Music Program
 


Saturday, September 6, 2008 at 8:00 p.m.

Buffalo Song Project presents

Anaïs Mitchell with Rachel Ries & Mary Milne

Michael Meldrum's Buffalo Song Project presents 26-year-old singer/songwriter and Righteous Babe Records recording artist Anas Mitchell in the intimate setting of Hallwalls' Cinema.

Mitchell started writing songs at age 17 and eventually started performing them live during her school days, which were punctuated by a remarkable amount of traveling. In a short period of time, Anas made several trips to the Middle East, and also spent time in Europe and Latin America, studying languages and world politics. This stunning, troubadour-like experience seeped into her music, and she became adept at fusing her passion for literature and journalism in her lyrics.

With a clutch of quiet, ambitious songs in her arsenal, Mitchell recorded her now out-of-print debut, The Song They Sang When Rome Fell (2002), in a single afternoon in Austin, Texas. It was in Texas that Anas discovered the Kerrville Folk Festival, which honored her with the prestigious New Folk award in 2003. Soon thereafter, with the help of Michael Chorney and Chicago-based Waterbug Records, Anas released her second album, Hymns For The Exiled, in 2004. The stirring collection of guitar and voice cemented Mitchell's status as a folksinger to watch, and the record eventually reached the ears of Ani DiFranco, whose fusion of personal and political themes was a formative influence on a teenaged Mitchell. After seeing a few of Anas's captivating concerts, DiFranco signed the artist to her own independent label, Righteous Babe Records.

"If you knew what Ani DiFranco meant to me as a young woman and a young songwriter ... well, I was simultaneously elated and in total disbelief," Mitchell told a Vermont reporter after joining the RBRrrmy. "It seemed too good to be true."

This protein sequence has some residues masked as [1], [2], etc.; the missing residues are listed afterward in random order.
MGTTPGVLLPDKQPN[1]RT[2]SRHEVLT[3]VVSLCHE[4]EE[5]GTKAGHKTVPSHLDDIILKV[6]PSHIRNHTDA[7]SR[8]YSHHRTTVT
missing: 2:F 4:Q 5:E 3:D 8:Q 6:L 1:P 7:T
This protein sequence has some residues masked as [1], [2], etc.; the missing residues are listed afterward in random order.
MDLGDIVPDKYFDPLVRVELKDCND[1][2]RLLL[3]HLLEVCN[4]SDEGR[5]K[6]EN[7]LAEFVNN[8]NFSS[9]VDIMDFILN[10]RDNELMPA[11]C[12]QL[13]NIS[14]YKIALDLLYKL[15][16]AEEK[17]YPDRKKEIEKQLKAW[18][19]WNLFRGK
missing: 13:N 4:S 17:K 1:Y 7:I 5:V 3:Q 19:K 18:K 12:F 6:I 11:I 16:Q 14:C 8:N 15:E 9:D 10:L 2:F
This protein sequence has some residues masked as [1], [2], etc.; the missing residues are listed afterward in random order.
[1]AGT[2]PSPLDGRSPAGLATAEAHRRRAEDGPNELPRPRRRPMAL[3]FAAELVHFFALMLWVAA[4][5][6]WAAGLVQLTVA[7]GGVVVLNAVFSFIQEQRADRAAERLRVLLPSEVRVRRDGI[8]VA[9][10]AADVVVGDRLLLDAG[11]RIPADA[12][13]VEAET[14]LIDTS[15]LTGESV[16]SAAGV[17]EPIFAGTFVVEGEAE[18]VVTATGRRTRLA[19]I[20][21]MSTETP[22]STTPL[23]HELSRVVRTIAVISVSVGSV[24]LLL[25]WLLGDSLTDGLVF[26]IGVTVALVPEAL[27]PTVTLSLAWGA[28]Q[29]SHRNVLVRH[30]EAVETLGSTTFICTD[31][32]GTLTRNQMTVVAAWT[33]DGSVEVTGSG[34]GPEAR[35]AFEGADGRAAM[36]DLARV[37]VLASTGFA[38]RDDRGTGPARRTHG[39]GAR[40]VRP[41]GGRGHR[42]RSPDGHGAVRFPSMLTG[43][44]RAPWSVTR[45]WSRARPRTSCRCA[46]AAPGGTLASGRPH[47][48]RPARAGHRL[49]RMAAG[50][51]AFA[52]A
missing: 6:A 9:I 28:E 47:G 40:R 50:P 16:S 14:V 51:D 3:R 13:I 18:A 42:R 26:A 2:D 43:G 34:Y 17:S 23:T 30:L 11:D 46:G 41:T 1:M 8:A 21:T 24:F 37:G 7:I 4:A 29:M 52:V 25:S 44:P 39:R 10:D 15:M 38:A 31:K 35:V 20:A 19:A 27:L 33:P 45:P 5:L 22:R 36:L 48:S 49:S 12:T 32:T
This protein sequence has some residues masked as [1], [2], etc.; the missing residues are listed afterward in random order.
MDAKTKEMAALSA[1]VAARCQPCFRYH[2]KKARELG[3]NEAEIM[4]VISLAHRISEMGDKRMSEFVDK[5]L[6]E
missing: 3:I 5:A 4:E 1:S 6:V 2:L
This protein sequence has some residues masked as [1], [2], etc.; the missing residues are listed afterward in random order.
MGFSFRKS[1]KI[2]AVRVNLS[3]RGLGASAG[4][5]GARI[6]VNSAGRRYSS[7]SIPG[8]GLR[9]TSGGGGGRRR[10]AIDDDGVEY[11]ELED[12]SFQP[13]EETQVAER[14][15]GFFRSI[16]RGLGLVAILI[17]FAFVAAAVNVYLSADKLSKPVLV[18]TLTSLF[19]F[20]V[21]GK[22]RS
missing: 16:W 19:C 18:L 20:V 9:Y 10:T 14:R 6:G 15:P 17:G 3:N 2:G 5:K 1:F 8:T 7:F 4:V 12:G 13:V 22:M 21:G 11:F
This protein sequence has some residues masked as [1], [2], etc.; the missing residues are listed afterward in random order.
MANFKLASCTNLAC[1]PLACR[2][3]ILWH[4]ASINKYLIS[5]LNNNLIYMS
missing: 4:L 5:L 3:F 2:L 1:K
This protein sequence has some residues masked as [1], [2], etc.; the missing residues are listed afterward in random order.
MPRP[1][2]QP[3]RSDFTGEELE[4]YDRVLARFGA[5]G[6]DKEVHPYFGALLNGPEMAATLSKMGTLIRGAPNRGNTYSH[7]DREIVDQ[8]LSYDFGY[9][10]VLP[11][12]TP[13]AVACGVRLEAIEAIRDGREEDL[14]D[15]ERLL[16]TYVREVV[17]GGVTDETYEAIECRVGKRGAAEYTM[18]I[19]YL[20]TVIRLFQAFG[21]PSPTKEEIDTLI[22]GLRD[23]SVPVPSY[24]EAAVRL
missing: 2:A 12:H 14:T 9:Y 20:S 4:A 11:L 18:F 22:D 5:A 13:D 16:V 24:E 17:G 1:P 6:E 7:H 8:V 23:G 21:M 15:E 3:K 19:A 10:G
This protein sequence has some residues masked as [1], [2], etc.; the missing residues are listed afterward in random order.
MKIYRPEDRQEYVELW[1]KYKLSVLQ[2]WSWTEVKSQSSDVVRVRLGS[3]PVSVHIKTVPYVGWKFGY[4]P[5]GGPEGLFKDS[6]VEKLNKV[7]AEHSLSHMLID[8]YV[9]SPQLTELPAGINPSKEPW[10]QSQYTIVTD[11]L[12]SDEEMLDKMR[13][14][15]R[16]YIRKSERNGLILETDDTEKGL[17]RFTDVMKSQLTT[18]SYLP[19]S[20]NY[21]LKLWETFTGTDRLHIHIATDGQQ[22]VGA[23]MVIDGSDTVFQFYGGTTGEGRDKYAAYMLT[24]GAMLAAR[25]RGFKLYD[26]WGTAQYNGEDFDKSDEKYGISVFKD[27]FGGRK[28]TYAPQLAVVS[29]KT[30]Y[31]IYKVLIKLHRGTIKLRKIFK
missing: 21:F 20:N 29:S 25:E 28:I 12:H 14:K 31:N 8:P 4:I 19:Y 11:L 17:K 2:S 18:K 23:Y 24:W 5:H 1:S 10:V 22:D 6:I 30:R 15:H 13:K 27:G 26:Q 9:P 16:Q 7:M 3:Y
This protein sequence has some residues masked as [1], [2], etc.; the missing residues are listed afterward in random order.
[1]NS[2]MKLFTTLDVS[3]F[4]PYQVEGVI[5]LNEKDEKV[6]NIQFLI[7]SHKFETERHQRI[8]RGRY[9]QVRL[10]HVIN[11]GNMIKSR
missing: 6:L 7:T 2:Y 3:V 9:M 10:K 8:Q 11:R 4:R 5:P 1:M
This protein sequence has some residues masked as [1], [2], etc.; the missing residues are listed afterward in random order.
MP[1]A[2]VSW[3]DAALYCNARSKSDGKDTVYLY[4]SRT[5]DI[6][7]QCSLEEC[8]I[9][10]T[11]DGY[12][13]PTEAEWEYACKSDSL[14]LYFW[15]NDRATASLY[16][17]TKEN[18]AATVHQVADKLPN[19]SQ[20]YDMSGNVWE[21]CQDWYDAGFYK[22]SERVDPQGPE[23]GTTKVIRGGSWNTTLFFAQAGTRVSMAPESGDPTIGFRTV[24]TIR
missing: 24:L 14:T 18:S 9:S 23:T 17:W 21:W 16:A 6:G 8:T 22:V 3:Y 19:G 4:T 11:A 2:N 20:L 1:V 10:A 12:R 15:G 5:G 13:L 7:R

The same can be said about Mitchell's Righteous Babe debut, The Brightness, released February 13, 2007. During the recording process, Anas lived above the studio, which was built into an old Vermont gristmill. She could wake up, shake the sleep out of her eyes and record tracks in her pajamas, resulting in a decidedly intimate listening experience. Spilling over with worldly metaphors, intense emotions and unshakeable reverence to the art of song, The Brightness shimmers with creative spark.


Some publications related to this event:
September, 2008 - 2008

 
 
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Laylah Ali
Paintings and Drawings


Laylah Ali's work explores power dynamics and interpersonal conflict through compositions that position culturally, racially and sexually ambiguous figures in precarious, loaded, and unexpectedly humorous situations. Ali uses concise—even minimal—imagery that is specific in rendering and intent. While there are narratives in Ali's work, they are stories whose open spaces often give them the atmosphere of fables.